Today, ballots will be sent out to members of the Academy of Motion Pictures Arts and Sciences, allowing them to make their picks for the 2011 Oscar nominations (announced Tue., Jan. 25).

By now, most of the frontrunners have already been determined, from 'The Social Network' in Best Picture to Christian Bale ('The Fighter') in Best Supporting Actor.

But just in case there are a few undecided voters out there, we're highlighting six under-the-radar films and performances we think deserve nominations.

Check them out after the jump.

Best Picture: 'Winter's Bone'
Say what you will about the expansion to 10 Best Picture nominees. Yes, it made room for a few questionable nominees last year ('The Blind Side,' anyone?), but it also highlighted movies that otherwise never would have had their moment in the spotlight -- films like 'District 9' and 'A Serious Man.' This year, we're hoping the spotlight will go to 2010's best indie, 'Winter's Bone,' which stars Oscar favorite Jennifer Lawrence as a poor teenager in search of her missing father. The movie was every bit as well-acted and executed as blockbusters like, say, 'Inception,' and if the Academy were to name it one of their 10 best movies, it would prove that the newly expanded field actually works.

Best Director: Debra Granik ('Winter's Bone') and Lisa Cholodenko ('The Kids Are All Right')
After Kathryn Bigelow made history in March by becoming the first female to win Best Director, you'd think it would open the door for more women to be nominated in this category. But for whatever reason, 2010 is looking to be a return to the boys' club, with expected nominees ranging from David Fincher, to Christopher Nolan to Darren Aronofsky, among other men. Which is a little sad, because two of the year's best films -- 'Winter's Bone' and 'The Kids Are All Right' -- were directed by women. Granik and Cholodeno carried on the torch in 2010 with two beautifully crafted indies, and given their strengths beind the camera, deserve to be recognized among the higher profile movies like 'The Social Network,' 'Inception' and 'Black Swan.'

Best Actor: Jim Carrey, 'I Love You Phillip Morris'
After getting snubbed twice in the late-'90s, for 'The Truman Show' and 'Man on the Moon,' it seems likely that Jim Carrey will never be nominated for an Academy Award. But if voters are still feeling guilty about it, they could always make it up to him by nominating his performance in the subversive and wildly funny movie 'I Love You Phillip Morris,' in which he plays a con-man determined to be with his boyfriend (Ewan McGregor), whom he met in prison. It's the type of wacky -- but mature -- performance we haven't seen Carrey deliver since 'Eternal Sunshine of the Spotless Mind,' in 2004, and reminds us all why we fell in love with his spot-on comedic skills in the first place. Now if only the Acadmey would fall in love with him, too.

Best Actress: Tilda Swinton, 'I Am Love'
Back in November, film critic Roger Ebert tweeted, "No Oscar voter should DARE to nominate for Best Actress without seeing Tilda Swinton in 'I Am Love'" -- and he's absolutely right. In 'I Am Love,' Swinton is at the top of her game, playing a Russian immigrant who marries into a wealthy Italian family, and later, has an affair with her son's business partner. It's a tour-de-force from an actress who has contributed some of the best performances in the last 10 years, and if voters actually see movie, there's no way they can justify overlooking her. (Yep, she's that good.) Besides, after last year's painful snub, they owe it to her.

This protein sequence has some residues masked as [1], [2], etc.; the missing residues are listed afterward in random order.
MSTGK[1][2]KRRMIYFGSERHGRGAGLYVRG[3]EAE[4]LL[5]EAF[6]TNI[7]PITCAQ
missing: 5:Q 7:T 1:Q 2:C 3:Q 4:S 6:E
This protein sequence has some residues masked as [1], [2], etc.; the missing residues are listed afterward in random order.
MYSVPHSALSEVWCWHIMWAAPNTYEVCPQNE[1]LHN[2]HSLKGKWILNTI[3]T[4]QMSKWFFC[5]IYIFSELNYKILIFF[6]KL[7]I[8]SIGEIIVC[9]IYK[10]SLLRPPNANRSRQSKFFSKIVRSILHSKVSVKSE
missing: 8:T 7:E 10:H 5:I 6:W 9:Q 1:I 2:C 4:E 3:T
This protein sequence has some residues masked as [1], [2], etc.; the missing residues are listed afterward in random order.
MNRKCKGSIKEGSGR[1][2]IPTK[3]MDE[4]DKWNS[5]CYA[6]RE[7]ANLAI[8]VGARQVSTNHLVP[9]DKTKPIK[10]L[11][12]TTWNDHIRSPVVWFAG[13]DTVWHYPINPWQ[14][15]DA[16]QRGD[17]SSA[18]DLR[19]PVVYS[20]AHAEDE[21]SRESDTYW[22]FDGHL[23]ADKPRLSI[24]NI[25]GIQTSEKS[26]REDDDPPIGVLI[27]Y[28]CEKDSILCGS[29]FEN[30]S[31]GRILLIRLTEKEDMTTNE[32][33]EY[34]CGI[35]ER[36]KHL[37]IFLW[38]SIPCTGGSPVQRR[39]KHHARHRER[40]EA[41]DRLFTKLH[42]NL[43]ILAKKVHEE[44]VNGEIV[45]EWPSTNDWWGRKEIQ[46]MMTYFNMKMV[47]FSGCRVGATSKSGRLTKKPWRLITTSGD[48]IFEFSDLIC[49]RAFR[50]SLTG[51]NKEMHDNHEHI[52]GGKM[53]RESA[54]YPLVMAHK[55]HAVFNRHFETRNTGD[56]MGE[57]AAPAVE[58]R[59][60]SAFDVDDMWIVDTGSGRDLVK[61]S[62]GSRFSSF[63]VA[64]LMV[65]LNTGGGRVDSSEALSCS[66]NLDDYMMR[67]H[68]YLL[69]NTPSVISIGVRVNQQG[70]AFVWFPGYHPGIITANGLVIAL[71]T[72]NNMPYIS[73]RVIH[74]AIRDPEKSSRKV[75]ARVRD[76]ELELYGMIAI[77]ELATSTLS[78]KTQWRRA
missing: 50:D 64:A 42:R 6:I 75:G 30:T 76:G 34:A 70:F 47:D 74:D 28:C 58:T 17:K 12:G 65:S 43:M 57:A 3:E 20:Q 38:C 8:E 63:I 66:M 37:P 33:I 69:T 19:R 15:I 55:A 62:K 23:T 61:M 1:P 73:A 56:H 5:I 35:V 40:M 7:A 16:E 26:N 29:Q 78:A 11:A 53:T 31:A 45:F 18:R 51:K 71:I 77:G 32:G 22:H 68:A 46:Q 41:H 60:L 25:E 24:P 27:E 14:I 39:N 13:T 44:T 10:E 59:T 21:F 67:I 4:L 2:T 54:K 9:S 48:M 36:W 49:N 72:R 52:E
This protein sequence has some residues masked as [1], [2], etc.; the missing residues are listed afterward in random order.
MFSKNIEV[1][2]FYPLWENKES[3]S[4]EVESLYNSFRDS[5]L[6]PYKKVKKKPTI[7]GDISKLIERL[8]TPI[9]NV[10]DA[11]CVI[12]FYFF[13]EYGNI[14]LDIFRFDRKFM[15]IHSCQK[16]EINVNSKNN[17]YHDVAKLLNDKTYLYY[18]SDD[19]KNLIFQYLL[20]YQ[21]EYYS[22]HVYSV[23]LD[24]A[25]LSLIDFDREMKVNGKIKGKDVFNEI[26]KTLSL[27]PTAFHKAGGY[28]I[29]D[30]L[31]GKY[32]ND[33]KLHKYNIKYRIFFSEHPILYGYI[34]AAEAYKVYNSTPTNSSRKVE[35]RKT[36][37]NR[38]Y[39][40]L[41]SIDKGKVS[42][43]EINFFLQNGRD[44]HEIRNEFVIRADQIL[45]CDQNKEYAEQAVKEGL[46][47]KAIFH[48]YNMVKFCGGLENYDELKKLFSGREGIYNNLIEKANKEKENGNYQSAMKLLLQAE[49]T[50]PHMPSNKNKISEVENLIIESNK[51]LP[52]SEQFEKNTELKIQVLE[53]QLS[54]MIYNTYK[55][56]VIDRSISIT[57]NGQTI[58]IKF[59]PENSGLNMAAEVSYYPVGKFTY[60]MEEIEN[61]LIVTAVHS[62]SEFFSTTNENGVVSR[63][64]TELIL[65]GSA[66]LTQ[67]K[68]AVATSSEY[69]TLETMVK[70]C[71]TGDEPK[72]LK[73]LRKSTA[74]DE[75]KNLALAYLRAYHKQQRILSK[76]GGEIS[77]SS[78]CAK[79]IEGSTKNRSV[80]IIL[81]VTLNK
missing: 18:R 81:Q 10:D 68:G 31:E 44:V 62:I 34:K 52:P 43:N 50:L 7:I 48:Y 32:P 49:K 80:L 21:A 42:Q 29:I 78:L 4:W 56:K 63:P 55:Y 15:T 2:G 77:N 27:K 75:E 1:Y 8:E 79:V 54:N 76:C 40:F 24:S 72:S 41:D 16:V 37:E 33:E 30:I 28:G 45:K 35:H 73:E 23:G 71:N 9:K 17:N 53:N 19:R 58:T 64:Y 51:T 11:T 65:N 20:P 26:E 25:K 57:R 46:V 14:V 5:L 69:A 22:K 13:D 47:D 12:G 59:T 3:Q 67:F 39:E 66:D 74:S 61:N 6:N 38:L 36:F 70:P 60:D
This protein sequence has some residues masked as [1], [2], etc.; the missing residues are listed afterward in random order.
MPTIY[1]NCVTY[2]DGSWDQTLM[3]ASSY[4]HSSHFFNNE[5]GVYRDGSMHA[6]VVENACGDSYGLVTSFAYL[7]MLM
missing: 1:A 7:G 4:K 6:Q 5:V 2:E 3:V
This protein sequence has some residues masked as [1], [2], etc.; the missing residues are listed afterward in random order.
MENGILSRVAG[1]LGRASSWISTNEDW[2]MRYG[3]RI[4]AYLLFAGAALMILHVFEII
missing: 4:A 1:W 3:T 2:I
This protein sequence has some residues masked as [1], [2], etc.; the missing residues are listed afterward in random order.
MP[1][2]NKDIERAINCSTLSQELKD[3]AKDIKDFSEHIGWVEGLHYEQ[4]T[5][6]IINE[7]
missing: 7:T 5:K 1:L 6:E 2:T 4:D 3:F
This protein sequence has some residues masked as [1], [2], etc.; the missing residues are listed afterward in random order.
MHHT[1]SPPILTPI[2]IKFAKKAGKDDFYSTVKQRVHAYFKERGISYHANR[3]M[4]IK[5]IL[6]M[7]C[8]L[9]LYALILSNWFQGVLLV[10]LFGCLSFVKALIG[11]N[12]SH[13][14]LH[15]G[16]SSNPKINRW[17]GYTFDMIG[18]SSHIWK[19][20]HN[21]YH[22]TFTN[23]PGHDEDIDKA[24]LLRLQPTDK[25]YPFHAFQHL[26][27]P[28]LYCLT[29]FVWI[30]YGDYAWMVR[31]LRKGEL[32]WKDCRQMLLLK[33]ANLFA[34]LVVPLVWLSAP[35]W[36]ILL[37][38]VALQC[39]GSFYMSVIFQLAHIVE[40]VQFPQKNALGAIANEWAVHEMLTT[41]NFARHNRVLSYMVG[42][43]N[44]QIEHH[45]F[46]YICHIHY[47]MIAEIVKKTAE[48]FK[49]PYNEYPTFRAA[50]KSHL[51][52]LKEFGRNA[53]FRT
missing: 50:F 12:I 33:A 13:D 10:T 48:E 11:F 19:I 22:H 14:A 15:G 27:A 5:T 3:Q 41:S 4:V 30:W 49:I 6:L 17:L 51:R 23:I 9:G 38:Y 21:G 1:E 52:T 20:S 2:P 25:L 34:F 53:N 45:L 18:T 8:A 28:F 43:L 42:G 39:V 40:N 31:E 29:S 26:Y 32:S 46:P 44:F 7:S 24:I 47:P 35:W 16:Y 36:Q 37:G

Best Supporting Actor: Armie Hammer, 'The Social Network'
'Social Network' co-star Andrew Garfield should have no trouble getting nominated here for his sympathetic performance as Facebook co-founder Eduardo Saverin. But if voters really "liked" the movie, they'd make room for Armie Hammer, as well, who played the hunky Winklevoss twins so well, most people didn't realize it was the same actor in both roles. Hammer stole every scene he was in with memorable one-liners ("I'm 6'5", 220 and there's two of me!"), and since the movie's release, he's caught the eye of some of Hollywood's biggest names, including Clint Eastwood, who recently cast him in his upcoming J. Edgar Hoover biopic. A nod for Hammer's star-is-born performance could kick-start what already appears to be a successful movie career in the making.

Best Supporting Actress: Barbara Hershey, 'Black Swan'
No offense to Mila Kunis, who was wonderful in 'Black Swan,' and seems to be well on her way to earning an Oscar nomination in this category. But if any of the movie's female supporting players deserves to be nominated, it's Barbara Hershey, who so deliciously played Natalie Portman's 'Mommie Dearest'-esque stage mom in the movie. As the caring -- but mostly terrifying -- Erica Sayers, Hershey kept us all on our toes (the cake scene?), and played the villain in a way that was both scary and funny -- but never over the top. If anything, her performance served as a sad reminder that Hollywood just doesn't use enough of her these days.

Tell us: Which Oscar longshots will you be rooting for on nominations morning?